'Look up': Eclipse-lovers take in the Super Blood Wolf Moon

Image 1 of 2

The moon, the earth and sun all lined up to create a total lunar eclipse Sunday night and there won’t be another one until 2021.

This rare cosmic phenomenon was scheduled to peak around 10:45 p.m. Sunday and while it was brutally cold out there, there was plenty of reason to step outside and have a look.

“It’s funny how many people haven’t even just looked up to see it,” said David Johnson, of the Minnesota Astronomical Society.

The crisp, sub-zero chill is no match for Johnson’s sharp eye, nor is it a match for his dedication to capture a special cosmic event.

“At least it’s clear skies and that’s the big deal,” Johnson said.

Johnson was the first to set up his telescope Sunday night for the Bell Museum’s Lunar Eclipse Star Party.

Moon lovers braced the conditions they were dealt Sunday. At negative seven degrees wind chill, they watched what has been dubbed a “Super Blood Wolf Moon.” The moon passed into the shadow of the earth and sun, revealing a beautiful, bright red moon.

“We get the red light of the moon during total eclipse and leading up to it because the light of the sun is passing through our atmosphere and the only light remaining after going all the way through the atmosphere and back to our eyes, the only light that remains, is red so, red moon,” said Thaddeus LaCoursiere, the Planetarium’s Educator.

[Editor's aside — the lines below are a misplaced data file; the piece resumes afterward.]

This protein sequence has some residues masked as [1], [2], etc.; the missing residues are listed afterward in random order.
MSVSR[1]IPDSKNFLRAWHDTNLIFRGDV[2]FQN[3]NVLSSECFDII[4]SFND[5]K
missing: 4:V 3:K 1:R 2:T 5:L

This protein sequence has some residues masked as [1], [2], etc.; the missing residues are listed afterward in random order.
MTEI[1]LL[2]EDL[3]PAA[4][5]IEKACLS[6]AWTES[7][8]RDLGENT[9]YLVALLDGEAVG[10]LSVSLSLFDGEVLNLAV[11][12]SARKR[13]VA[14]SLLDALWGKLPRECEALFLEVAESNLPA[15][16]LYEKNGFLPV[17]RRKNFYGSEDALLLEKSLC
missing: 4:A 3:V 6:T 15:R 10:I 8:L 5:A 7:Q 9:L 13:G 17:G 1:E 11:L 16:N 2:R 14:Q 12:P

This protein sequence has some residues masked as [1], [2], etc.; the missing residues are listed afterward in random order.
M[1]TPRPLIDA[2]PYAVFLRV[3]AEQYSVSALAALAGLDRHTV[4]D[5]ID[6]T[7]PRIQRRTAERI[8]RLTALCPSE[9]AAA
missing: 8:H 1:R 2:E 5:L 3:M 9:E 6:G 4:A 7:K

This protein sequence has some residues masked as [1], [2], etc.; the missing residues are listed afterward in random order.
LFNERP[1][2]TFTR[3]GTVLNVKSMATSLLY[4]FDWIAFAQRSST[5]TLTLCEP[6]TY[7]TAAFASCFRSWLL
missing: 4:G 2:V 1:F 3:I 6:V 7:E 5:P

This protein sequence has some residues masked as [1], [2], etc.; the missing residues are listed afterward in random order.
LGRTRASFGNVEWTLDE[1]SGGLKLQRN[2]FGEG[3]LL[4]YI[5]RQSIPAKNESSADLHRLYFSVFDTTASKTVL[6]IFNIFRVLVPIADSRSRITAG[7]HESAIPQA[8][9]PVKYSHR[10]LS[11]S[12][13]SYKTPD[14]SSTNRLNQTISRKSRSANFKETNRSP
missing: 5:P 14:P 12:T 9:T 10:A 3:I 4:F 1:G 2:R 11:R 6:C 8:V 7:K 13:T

Given it’s the only total eclipse of the year and the last until 2021, the party of astronomy lovers gathered Sunday night wouldn’t miss it for anything in the galaxy.

“If you’ve never seen it before, that’s the greatest joy for me,” Johnson said.

Another great thing about the lunar eclipse is that you don’t need any special eyewear like you would with a solar eclipse. All you have to do is go outside and do as Johnson said, “Look up.”